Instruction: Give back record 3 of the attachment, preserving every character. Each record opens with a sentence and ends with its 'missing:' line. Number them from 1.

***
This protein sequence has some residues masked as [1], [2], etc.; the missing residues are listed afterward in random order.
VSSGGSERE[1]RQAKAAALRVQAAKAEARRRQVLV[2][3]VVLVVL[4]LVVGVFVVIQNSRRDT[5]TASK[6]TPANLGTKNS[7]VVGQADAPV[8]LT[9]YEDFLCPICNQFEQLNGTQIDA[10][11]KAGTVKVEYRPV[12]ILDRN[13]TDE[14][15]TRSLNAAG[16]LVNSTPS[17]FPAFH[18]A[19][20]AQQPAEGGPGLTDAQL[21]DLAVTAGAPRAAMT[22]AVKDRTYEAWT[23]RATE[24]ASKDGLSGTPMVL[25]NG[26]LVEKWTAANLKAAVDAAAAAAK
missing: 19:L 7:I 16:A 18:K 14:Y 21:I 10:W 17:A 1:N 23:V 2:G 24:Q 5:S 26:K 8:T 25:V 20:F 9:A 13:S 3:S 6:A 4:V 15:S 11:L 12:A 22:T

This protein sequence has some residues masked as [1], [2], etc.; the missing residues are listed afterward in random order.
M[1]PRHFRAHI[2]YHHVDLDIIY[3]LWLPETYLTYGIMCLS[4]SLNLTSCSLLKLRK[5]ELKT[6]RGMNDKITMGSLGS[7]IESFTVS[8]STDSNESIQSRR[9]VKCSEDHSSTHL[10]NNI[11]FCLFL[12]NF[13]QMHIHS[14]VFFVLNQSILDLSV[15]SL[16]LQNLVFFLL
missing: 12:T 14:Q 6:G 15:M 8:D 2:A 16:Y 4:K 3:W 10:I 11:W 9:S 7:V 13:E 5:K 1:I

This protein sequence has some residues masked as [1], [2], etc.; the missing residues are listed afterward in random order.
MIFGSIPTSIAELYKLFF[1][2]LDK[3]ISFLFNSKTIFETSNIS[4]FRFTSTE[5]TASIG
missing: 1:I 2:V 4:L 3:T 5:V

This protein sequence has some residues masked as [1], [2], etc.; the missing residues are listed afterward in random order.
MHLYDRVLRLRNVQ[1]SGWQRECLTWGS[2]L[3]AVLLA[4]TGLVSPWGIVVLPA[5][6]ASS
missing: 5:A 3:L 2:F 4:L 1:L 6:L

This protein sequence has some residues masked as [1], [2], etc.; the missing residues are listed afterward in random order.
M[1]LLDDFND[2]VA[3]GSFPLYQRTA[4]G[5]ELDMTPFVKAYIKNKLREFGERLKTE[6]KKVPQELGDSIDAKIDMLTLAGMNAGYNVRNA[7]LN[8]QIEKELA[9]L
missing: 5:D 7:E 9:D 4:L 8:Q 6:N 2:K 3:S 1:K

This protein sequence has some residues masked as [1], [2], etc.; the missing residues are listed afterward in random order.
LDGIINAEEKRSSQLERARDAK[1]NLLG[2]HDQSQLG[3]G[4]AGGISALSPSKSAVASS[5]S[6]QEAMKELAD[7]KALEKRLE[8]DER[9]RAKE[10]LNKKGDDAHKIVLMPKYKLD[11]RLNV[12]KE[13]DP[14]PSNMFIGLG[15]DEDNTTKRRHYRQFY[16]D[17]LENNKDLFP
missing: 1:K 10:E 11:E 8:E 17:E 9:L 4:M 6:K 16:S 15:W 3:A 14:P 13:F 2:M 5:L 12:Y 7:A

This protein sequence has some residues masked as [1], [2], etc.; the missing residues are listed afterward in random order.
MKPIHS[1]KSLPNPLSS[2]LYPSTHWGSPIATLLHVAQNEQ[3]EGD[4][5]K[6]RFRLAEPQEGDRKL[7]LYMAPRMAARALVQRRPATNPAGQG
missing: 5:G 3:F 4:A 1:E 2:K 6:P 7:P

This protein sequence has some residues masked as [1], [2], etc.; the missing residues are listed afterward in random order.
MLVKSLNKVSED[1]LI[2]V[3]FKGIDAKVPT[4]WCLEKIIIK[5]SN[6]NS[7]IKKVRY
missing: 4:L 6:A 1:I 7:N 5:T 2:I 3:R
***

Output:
This protein sequence has some residues masked as [1], [2], etc.; the missing residues are listed afterward in random order.
MIFGSIPTSIAELYKLFF[1][2]LDK[3]ISFLFNSKTIFETSNIS[4]FRFTSTE[5]TASIG
missing: 1:I 2:V 4:L 3:T 5:V